One of the hardest lessons that I have learned about life is that you can try to genuinely be as noble, caring, and loving as possible and yet your efforts may not always find a way to be expressed as they should. There always seems to be a scarcity when it comes to doing what is good for others who are in need. This is reflected in the modern political discussions online where people will say we don’t have enough money to help immigrants. Sometimes the resources aren’t available because people object to making the resources available to anyone except me and my own.
Having been a pastor and worked with budgets, I am also aware of how plenty of good ideas can be available but there really isn’t just enough to go around. Similarly, I remember a time when I was the volunteer volleyball commissioner at school (it wasn’t as glorious as the title implies) and I had requested a school official to see if there would be money to throw a party at the end of the season for all the people who gave their time. It was met with a positive response, saying they would see if they could find the money for it. Sometimes good ideas can’t get funded because resources are diverted to other causes.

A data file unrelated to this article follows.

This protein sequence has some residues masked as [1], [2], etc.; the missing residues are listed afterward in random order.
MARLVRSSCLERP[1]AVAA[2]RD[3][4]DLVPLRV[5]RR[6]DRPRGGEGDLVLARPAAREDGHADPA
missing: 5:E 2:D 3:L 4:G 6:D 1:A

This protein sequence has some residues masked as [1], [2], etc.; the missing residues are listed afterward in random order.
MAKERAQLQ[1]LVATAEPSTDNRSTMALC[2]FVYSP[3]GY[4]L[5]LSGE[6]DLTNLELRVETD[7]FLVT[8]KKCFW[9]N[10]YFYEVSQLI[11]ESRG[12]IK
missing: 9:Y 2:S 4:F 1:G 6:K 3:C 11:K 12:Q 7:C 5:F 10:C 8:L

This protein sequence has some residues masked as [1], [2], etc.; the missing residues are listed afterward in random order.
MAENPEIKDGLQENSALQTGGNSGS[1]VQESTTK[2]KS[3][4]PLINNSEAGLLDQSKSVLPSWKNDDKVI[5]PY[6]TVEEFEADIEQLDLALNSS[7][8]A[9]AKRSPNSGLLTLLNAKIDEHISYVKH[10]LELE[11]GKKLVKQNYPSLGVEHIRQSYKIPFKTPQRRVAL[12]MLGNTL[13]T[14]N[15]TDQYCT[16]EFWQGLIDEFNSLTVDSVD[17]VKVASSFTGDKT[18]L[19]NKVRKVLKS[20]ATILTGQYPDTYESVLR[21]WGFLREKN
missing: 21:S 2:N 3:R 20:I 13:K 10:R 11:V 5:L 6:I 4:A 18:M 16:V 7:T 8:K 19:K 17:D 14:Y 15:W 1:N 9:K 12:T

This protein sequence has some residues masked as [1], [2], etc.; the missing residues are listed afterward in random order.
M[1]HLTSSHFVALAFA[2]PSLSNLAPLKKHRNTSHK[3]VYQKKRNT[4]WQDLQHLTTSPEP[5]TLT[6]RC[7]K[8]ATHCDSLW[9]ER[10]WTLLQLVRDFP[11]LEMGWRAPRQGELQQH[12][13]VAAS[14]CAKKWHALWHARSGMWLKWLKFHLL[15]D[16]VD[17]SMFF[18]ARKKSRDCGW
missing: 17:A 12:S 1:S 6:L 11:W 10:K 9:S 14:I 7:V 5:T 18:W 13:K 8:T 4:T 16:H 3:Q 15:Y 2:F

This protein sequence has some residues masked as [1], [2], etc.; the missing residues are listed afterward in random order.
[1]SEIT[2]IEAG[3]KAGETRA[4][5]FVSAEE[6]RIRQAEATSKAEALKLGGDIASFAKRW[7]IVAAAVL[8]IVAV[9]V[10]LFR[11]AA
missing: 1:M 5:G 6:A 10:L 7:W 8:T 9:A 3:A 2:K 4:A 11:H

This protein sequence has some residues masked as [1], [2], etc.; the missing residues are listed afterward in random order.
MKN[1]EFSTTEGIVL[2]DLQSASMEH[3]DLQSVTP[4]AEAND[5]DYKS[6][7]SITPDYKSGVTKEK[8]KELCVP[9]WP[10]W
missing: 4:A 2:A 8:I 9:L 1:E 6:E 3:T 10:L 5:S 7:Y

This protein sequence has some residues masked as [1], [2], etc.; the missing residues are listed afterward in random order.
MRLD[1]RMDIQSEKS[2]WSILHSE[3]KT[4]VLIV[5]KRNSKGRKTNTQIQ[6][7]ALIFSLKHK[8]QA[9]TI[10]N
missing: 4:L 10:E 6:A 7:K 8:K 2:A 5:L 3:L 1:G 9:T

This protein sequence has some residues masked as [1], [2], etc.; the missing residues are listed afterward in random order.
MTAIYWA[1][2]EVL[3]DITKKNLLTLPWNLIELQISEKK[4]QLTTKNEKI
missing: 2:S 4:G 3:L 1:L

The reality of the ministry of the Church in this capitalist world is that money sometimes feels like a necessary resource to do the good things we wish we could. But as with all resources, there are other people and causes wanting a piece of the pie. Sometimes there are good reasons, and sometimes there are bad reasons. But as Christians, our first call is to faithfulness before it is a call to productivity, surplus, or success. Spiritual formation occurs when our hearts are dedicated towards the truly life giving and peace forming desires that God has made known in Jesus Christ and helps us to realize by the leading of the Spirit. The things we long to see for may not be able to come to fruition when we want them to, but God forms our hearts in our willing what He wills, even when the ability is lacking. Then, maybe one day, we will be formed in our hearts such that when the opportunity and the resources come, we will be able to take it. In fact, there is something deeply formative about longing for what is pure but what you are unable to have; if you accept the limitations with patience, it can form you to be the type of person to receive what it is you have dreamed of, without being majorly tempted to diverted by turning instruments of doing good into idols.